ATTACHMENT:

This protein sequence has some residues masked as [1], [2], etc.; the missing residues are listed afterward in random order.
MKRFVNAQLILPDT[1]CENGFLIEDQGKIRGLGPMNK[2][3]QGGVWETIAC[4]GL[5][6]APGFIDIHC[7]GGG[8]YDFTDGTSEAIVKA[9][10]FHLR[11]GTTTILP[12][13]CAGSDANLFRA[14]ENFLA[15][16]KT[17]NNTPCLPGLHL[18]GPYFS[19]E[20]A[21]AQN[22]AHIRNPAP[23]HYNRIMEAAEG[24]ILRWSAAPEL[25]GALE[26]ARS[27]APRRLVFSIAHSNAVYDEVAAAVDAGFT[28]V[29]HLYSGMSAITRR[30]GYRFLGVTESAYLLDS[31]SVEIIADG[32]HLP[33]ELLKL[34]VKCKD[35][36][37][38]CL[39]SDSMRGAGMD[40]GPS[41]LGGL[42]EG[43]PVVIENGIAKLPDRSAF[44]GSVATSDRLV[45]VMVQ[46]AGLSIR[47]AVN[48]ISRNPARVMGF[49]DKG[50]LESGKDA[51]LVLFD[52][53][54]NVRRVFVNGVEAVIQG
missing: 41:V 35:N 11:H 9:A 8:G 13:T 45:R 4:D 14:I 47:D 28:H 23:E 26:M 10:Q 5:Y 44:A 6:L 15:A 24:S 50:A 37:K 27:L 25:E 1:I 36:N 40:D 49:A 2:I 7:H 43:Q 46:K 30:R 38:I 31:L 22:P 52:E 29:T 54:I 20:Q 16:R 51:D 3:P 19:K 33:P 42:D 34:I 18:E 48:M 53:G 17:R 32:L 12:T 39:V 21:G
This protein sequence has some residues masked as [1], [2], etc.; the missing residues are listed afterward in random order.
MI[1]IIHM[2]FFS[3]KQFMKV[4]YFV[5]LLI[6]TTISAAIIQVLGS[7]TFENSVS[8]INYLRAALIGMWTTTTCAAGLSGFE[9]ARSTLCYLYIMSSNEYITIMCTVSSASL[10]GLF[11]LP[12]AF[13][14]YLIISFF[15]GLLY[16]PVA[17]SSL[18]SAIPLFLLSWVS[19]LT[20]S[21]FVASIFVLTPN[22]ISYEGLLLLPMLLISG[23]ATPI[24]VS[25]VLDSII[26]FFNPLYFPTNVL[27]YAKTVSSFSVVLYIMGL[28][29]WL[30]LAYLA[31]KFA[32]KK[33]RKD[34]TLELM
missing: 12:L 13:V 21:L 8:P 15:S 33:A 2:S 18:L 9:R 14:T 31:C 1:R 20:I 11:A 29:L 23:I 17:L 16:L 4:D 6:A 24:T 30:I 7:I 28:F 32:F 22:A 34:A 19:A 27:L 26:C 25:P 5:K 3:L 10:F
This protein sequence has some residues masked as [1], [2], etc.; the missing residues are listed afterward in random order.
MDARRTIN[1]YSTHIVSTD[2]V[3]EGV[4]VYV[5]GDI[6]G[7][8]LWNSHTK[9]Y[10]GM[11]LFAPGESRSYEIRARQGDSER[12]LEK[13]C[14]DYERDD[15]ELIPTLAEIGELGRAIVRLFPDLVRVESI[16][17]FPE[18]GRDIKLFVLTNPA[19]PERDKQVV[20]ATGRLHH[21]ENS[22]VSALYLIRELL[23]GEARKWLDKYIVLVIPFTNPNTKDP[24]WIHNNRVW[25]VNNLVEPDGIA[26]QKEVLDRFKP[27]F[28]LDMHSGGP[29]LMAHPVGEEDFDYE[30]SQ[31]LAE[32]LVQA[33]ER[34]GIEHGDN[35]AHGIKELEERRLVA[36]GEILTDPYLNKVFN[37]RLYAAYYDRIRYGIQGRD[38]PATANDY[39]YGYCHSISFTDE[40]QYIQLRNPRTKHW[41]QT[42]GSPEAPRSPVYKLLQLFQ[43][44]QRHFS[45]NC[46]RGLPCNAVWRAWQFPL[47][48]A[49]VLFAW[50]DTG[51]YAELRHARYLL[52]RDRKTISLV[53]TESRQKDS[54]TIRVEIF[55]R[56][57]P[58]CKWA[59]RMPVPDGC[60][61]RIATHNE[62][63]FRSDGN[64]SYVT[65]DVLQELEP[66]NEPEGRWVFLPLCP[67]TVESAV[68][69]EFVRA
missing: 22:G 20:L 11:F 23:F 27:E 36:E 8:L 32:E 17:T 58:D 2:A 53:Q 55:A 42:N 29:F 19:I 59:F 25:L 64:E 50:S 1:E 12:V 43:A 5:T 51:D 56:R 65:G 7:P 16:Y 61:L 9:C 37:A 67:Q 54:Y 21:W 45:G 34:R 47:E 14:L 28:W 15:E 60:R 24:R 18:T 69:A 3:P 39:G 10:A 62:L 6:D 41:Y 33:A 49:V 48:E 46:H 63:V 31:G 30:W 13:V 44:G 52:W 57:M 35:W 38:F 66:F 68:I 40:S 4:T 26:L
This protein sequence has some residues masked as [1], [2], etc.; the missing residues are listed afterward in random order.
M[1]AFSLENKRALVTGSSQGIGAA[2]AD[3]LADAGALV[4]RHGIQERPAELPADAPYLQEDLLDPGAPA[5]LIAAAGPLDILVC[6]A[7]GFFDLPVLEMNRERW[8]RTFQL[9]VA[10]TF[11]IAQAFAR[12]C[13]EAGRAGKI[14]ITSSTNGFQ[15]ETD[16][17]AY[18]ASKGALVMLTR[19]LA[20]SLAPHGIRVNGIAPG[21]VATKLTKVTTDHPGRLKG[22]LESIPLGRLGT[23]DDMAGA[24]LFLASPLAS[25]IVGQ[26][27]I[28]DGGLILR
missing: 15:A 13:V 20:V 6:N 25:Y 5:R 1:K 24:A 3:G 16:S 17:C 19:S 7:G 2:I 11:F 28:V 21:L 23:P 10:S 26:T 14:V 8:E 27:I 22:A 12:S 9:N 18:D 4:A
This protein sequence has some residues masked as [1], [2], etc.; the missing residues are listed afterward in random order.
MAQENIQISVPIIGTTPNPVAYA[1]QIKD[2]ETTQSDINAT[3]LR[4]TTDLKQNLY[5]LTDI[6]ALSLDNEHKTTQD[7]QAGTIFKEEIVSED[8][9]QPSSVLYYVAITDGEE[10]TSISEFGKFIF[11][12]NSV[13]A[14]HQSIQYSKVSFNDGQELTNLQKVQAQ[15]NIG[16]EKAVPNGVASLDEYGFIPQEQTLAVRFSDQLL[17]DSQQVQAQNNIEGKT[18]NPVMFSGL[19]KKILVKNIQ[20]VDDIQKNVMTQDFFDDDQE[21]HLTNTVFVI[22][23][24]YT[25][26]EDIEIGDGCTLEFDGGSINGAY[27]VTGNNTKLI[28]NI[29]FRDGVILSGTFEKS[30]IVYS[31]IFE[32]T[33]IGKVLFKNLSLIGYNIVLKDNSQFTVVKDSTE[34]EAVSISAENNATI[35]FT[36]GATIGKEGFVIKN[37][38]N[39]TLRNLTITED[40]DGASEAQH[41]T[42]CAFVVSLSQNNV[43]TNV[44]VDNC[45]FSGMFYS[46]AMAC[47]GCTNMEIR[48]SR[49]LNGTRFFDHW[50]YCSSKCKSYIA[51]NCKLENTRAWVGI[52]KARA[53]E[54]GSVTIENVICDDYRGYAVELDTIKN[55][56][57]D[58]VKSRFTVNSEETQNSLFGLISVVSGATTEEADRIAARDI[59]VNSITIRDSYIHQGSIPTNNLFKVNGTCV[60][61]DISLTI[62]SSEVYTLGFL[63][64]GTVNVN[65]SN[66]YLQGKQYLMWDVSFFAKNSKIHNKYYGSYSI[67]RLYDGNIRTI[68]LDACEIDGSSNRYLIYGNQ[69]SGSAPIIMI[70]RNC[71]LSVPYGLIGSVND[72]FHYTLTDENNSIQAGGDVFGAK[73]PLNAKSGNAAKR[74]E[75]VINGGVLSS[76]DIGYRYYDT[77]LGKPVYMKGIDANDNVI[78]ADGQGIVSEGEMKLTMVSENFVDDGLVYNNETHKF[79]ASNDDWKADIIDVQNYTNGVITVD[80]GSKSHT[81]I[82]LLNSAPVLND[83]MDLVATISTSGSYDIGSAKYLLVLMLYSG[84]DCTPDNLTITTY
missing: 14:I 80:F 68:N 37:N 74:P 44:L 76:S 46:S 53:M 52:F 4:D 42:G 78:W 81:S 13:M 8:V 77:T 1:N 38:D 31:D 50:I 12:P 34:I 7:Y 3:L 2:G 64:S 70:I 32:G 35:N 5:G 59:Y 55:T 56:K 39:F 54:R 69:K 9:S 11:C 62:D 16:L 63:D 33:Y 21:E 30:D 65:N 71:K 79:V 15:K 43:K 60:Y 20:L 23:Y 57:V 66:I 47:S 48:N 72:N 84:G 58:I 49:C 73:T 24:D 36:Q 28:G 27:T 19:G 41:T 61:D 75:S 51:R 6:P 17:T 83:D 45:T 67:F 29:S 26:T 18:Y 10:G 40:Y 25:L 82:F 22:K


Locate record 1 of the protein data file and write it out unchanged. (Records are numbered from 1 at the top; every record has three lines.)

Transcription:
This protein sequence has some residues masked as [1], [2], etc.; the missing residues are listed afterward in random order.
MKRFVNAQLILPDT[1]CENGFLIEDQGKIRGLGPMNK[2][3]QGGVWETIAC[4]GL[5][6]APGFIDIHC[7]GGG[8]YDFTDGTSEAIVKA[9][10]FHLR[11]GTTTILP[12][13]CAGSDANLFRA[14]ENFLA[15][16]KT[17]NNTPCLPGLHL[18]GPYFS[19]E[20]A[21]AQN[22]AHIRNPAP[23]HYNRIMEAAEG[24]ILRWSAAPEL[25]GALE[26]ARS[27]APRRLVFSIAHSNAVYDEVAAAVDAGFT[28]V[29]HLYSGMSAITRR[30]GYRFLGVTESAYLLDS[31]SVEIIADG[32]HLP[33]ELLKL[34]VKCKD[35][36][37][38]CL[39]SDSMRGAGMD[40]GPS[41]LGGL[42]EG[43]PVVIENGIAKLPDRSAF[44]GSVATSDRLV[45]VMVQ[46]AGLSIR[47]AVN[48]ISRNPARVMGF[49]DKG[50]LESGKDA[51]LVLFD[52][53][54]NVRRVFVNGVEAVIQG
missing: 41:V 35:N 11:H 9:A 8:G 13:T 45:R 4:D 14:I 47:D 28:H 23:E 26:M 10:Q 5:Y 44:A 6:L 15:A 24:S 50:A 37:K 27:L 25:E 1:I 36:N 40:D 49:A 2:I 7:H 43:Q 46:K 30:R 38:I 31:L 22:P 52:E 29:T 54:I 20:Q 16:R 51:D 3:P 19:K 33:P 42:D 34:I 18:E 48:M 53:G 17:R 32:L 12:T 39:V 21:G